Mental Health Advice With Stan: The Role That Religion & Spirituality Play in Mental Health

Religion can provide individuals with a feeling of belonging. – Courtesy photo

By Stan Popovich

Religion and spirituality used to be completely separate from the field of mental health, due to many misconceptions about the impact that religion has on mental health. In recent years, views have changed to embrace religion and spirituality, as these beliefs have been shown to have a particularly substantial positive influence on mental health.

The Power of Prayer

Prayer is a powerful tool in coping with mental health problems, such as depression or anxiety. Praying helps to provide you with a sense of hope and reminds you of what is important in your life. For example, Christian mental health is often more effectively coped with, as prayer is easily accessible. Prayer can be done from anywhere, which can substantially help to provide you with support through difficult times and challenging events. Praying helps you to tap into the power of God and find comfort, guidance, and help through tough situations.
Religion and mental illness aren’t uncommon, but there are certainly more coping mechanisms available for those who embrace their religion, which goes a long way toward improving mental health.

Religion Helps You to Obtain Balance

Balance is an incredibly important component of life. There are many different aspects and factors that you are expected to maintain an effective balance between. You will need to balance your social interactions, family life, work, hobbies, and many other aspects. Religion helps to emphasize and encourage the best possible balance between every factor of your life, which ensures that you focus on the most important things.

Spirituality and Religion Help to Provide Guidance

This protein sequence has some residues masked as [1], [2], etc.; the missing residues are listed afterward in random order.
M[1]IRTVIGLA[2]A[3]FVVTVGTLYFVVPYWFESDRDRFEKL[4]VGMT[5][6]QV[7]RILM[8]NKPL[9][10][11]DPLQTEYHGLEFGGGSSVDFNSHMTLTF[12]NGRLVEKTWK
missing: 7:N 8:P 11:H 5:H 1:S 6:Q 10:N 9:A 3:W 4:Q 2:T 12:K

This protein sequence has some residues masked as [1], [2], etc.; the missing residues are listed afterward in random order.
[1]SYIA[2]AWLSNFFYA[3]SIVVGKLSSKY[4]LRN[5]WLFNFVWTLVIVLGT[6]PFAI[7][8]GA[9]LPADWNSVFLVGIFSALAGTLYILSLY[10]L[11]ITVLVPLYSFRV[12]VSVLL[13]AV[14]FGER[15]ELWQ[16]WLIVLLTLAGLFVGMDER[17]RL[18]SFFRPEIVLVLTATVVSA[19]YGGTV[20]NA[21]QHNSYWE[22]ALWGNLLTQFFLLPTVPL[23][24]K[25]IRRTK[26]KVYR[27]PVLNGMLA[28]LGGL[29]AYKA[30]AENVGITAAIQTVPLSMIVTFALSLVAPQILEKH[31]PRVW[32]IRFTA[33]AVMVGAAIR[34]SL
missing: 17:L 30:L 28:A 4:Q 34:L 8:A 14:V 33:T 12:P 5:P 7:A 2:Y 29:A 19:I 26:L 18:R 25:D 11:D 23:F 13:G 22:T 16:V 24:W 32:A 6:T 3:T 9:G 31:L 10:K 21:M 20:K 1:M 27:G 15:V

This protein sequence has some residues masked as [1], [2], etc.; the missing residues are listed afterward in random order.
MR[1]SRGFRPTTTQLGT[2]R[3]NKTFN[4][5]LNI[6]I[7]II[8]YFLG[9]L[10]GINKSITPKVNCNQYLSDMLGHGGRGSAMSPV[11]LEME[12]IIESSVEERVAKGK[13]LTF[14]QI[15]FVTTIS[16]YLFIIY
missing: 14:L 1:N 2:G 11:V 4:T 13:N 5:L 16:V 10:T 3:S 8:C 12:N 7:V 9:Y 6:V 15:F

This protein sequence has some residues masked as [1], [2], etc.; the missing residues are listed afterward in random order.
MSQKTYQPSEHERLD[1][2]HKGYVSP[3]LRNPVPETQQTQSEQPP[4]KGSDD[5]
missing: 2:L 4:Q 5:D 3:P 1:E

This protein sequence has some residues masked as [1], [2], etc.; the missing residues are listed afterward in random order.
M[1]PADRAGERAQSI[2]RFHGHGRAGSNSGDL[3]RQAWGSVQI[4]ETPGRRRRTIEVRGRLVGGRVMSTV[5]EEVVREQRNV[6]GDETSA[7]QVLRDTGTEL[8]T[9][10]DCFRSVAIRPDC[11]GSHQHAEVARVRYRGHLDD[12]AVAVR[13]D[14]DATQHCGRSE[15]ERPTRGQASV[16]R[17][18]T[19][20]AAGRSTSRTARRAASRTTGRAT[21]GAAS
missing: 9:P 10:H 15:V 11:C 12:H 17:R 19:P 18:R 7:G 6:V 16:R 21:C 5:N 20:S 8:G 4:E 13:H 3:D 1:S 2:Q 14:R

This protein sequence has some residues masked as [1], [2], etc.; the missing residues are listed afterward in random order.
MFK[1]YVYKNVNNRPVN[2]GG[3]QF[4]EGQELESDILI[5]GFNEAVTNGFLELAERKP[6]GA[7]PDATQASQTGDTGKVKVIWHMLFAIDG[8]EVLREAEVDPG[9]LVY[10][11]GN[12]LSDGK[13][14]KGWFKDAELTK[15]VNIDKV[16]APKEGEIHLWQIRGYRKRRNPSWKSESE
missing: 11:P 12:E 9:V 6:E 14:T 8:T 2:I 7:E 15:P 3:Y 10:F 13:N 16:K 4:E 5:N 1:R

Religions provide tools that give individuals guidance through difficult times. When an individual experiences fear, anxiety, depression, or another mental illness, they may benefit from consulting religious texts for guidance. God and mental health go hand-in-hand, providing an overwhelmingly positive correlation. Those who develop a deep, meaningful relationship with God tend to have fewer mental health concerns. In fact, Christians have been shown to have lower rates of depression, as well as a reduced likelihood of substance abuse.

Social Interaction Lowers the Likelihood of Mental Health Issues

Social interaction is often a large contributing factor when it comes to mental health. Regular, positive social interaction substantially lowers the likelihood of mental health issues developing. Participating in religion provides regular social interaction with a
group of positive, like-minded individuals. It tends to promote a sense of belonging, which goes a long way toward reducing the likelihood of depression. Religion helps to provide structure and routine, which helps to minimize anxiety. Religious interaction also
provides individuals with strong support networks to help you through challenges, particularly when it comes to your mental health.

Religion and Spirituality Provide a Sense of Meaning

Many people who have depression feel as though their life has no meaning. Religion often helps to provide people with a sense of meaning. It also helps to provide a connection and focus between an individual and their deepest values. Spirituality and religion help to
provide comfort and helps aid with mental health concerns.

Decreased Suicide Rates are Associated with Religion

The vast majority of religions have negative associations when it comes to suicide. In addition, religions provide a high level of support and comfort to members, as well as a sense of meaning. All of these in combination result in decreased suicide rates among members of a religion.

Stan Popovich is a Penn State graduate and the nationally known anxiety  author of “A Layman’s Guide to Managing Fear”— an easy-to-read  overcoming anxiety book that’s helped thousands of people to confidently  manage their persistent fears and anxieties. Stan has over 20 years of personal experience in dealing with fear and anxiety. For more free mental health advice visit Stan’s website at managingfear.com and read Stan’s articles and his blog. The above is not intended to be a substitute for professional medical advice, diagnosis, or treatment. Mr. Popovich is not a medical professional. Always seek the advice of your physician or other qualified health providers with any questions you may have regarding a medical condition. Never disregard professional medical advice or delay in seeking it because of something you have read here.

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